Jun 24, 2009

How 'Bout Dem (Love) Apples

There may be more lore, anecdotes and debates focusing on tomatoes than any other vegetable. Fruit. A tomato is a fruit. Develops from a flower and has seed. The fruit v. vegetable thing has certainly been up for debate. In the early 1890s, the Supreme Court ruled that tomatoes were vegetables for taxation purposes. But, I'll trust a horticulturist's take on that debate over the Supreme Court.
Long before deciding fruit or vegetable, people were debating whether the things were even edible. Botanists placed the tomato in the family Solanaceae, which also contains peppers, and potatoes. Trouble is, the highly toxic Deadly Nightshade plant is also a member of this family. Many Europeans who were newly introduced to the tomato thought that since deadly Nightshade was so, well, deadly, tomatoes must be too. On the other hand, tomatoes were called "love apples." A name that doesn't say poison to me. Some think the name love apple came about due to a language barrier, some because of the bright red color of the fruit (think Valentine hearts), and some believe it's because it was thought that tomatoes have aphrodisiac properties.

Here, honey, take a bite out of this possibly lethal fruit so we can get it on.

My dad has been having his own tomato debate with a co-worker. His co-worker insists that Creole tomatoes are a certain cultivar. My dad insists that Creole tomatoes are tomatoes that are grown in the alluvial soils of SE Louisiana. When it comes to tomatoes, I wonder why people just can't get along. I guess that's what happens when we are passionate about something.

And my family is definitely passionate about home grown tomatoes.

I spent many Saturdays in the family car (blue station wagon with wood paneling on the sides) riding down to Belle Chase to visit the Creole Tomato mecca that was Becnel's vegetable stand. Becnel's Creole Tomatoes are popular and sought after. They can be purchased many at a time in a white box with "Creole Tomatoes" written in red in a kind of pseudo script. Kids who don't know how to read yet know what that box is all about. Oh, and we never fretted over whether buying a box was too much. We knew there was no way they'd go to waste.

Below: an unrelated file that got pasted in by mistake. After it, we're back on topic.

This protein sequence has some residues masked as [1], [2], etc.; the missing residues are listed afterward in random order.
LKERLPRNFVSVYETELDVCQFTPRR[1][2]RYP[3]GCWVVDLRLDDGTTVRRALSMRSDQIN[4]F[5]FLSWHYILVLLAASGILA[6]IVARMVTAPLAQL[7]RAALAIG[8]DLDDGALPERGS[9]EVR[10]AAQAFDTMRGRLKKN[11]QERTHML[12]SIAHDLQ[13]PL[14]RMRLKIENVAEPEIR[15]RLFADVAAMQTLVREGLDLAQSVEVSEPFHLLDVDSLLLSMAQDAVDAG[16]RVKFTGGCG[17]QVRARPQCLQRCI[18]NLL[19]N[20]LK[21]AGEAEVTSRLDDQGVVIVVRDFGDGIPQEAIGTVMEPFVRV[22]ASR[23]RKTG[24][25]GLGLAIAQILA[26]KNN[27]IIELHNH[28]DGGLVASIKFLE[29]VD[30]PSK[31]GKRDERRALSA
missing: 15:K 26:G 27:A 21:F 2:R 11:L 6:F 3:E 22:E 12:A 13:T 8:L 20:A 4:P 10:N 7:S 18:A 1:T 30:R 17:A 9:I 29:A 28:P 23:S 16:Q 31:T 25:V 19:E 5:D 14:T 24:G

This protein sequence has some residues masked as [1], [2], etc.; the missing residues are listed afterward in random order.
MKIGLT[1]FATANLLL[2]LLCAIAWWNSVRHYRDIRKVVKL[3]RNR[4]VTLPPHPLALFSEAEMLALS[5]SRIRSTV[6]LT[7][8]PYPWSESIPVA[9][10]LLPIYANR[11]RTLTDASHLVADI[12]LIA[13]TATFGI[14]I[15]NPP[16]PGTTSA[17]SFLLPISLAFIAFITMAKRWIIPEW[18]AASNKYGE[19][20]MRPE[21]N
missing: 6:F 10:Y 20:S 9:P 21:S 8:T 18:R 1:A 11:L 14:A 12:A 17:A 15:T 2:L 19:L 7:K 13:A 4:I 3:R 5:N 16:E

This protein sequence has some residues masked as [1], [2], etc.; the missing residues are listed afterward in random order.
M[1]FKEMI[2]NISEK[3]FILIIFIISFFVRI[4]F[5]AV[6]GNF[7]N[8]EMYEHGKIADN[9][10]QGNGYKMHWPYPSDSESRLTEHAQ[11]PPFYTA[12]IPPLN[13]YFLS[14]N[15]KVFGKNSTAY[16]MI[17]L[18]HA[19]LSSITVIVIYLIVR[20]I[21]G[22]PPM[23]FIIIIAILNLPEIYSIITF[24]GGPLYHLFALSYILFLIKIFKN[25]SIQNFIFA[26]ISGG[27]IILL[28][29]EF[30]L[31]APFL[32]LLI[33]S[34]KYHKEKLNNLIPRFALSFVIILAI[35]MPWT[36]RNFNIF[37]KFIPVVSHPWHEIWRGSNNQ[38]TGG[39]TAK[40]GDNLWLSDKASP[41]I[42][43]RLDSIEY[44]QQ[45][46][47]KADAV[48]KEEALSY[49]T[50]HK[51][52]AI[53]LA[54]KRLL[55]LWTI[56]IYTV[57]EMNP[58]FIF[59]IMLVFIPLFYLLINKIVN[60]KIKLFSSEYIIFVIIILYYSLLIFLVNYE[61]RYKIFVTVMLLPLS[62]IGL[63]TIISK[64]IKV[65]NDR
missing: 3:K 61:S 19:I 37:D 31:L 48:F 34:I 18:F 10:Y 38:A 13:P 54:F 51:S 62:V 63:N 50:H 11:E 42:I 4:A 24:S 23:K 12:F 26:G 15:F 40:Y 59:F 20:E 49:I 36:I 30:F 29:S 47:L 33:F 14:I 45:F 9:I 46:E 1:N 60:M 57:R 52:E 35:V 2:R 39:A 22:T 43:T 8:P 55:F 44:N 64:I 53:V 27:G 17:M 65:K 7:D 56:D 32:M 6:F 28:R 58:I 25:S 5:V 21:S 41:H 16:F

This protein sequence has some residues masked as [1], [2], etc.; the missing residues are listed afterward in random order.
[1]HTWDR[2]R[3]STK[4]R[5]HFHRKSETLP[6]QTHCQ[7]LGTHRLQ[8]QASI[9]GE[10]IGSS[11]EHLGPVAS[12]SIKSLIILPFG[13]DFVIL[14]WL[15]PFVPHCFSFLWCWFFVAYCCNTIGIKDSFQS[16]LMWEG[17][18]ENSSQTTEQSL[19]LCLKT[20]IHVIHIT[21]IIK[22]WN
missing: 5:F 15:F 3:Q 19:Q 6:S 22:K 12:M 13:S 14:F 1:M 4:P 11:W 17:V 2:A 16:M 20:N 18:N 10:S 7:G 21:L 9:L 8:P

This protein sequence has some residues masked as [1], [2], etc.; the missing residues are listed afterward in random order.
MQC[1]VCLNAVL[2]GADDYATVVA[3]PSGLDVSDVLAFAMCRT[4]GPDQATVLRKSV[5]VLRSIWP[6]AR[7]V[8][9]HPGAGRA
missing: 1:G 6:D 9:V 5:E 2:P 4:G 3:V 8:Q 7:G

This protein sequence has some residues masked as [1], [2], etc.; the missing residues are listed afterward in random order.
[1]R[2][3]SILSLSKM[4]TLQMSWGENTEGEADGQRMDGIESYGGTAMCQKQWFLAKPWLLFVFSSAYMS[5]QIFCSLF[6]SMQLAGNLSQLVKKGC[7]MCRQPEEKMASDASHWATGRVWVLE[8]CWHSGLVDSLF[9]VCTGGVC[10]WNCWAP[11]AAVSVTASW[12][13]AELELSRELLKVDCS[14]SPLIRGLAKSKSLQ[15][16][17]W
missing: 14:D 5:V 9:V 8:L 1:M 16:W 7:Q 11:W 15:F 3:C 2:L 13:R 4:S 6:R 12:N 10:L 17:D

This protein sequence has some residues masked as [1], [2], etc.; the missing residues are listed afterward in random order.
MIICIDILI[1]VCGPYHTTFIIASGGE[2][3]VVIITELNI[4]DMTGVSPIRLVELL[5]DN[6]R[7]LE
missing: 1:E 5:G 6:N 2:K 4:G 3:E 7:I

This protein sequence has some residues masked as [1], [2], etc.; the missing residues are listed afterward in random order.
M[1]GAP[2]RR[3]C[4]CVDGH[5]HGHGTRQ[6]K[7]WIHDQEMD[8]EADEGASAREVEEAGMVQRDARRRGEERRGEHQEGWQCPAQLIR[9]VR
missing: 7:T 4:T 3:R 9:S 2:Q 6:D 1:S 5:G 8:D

Creole tomatoes have a different texture and flavor than any tomato I've had. It must be the soil because you just can't get better tomatoes than those. Sorry to say it, but not even from my dad's garden.
Oh, now my dad can grow some tomatoes though. During tomato season we always had piles of tomatoes on the kitchen table, even after giving some to neighbors, family, coworkers. My friends thought the piled up tomatoes were a bizarre centerpiece, but it seemed alright to me.

I've been growing tomatoes since I was little...helping my dad battle blossom end rot and hornworms...which sometimes have more juice than the tomatoes themselves. I grow my own garden now and have recruited my son to fight for the cause. It's pretty cool to see him get excited over picking tomatoes. Or even to see his long, slim fingers, miniature versions of my own, arching
back from thick, green hornworms.

My Mother-in-law never uses tomatoes without peeling them first. I don't peel tomatoes. Ever. And I don't seed them either unless the juices will mess with the structural integrity of a dish (like pie). If you must peel them, here's an easy way.

There's a whole lot that can be done with tomatoes. Often, I like to eat them with just a little salt. Something else that's easy to do and one of my favorite summer side dishes/salads...
Marinated Tomatoes
from Ms. enPlace

Freshly picked, ripe tomatoes, 1 per person (total of 4-6)
1-1 1/2 tsp balsamic vinegar
about 1 T Dijon mustard (a big dab)
1 clove garlic, smashed
Salt & pepper
Olive oil
1 stem fresh basil, chopped (optional)
Thin slices of white onion, to taste (optional)

Cut tomatoes into wedges. Mix balsamic vinegar, mustard, garlic, salt, pepper, and olive oil in a bowl. Add tomato wedges chopped basil and onions (if using) and toss gently. Marinate 4 hours. Do not refrigerate. Do not make the day before. The tomatoes will begin to break down.

I guess this is a mise en place of suggestions. Fresh basil can be added. The onions can be ignored. I suppose the garlic could too. If you really had to. If I don't have Dijon mustard, I like to use Creole Mustard. It gives a nice kick.

Mix up the dressing. You only need enough olive oil to thin it out a little bit. Don't worry if the dressing seems dry or paste-like. While marinating, the tomatoes will release some of there juices and take care of that problem.

Add the tomato wedges and onion. I don't use a lot of onion because raw onion ain't my thing. If you are using basil, add it now. Toss everything together.

Marinate for about 4 hours. Don't refrigerate. Ice boxes do nasty things to tomatoes. Don't go more than 4 hours either. The tomatoes will start to break down and get funky.

Serve. I don't serve the onion. Or the garlic. I leave it behind in the bowl.

This recipe is linked up with Seaside Simplicity's June Salad Roundup

1 comment:

  1. Yum! Another really great one - all have been so simple and the flavors you have used in each salad you have linked up are all my favorites!!


Thanks for stopping by! I appreciate your comments.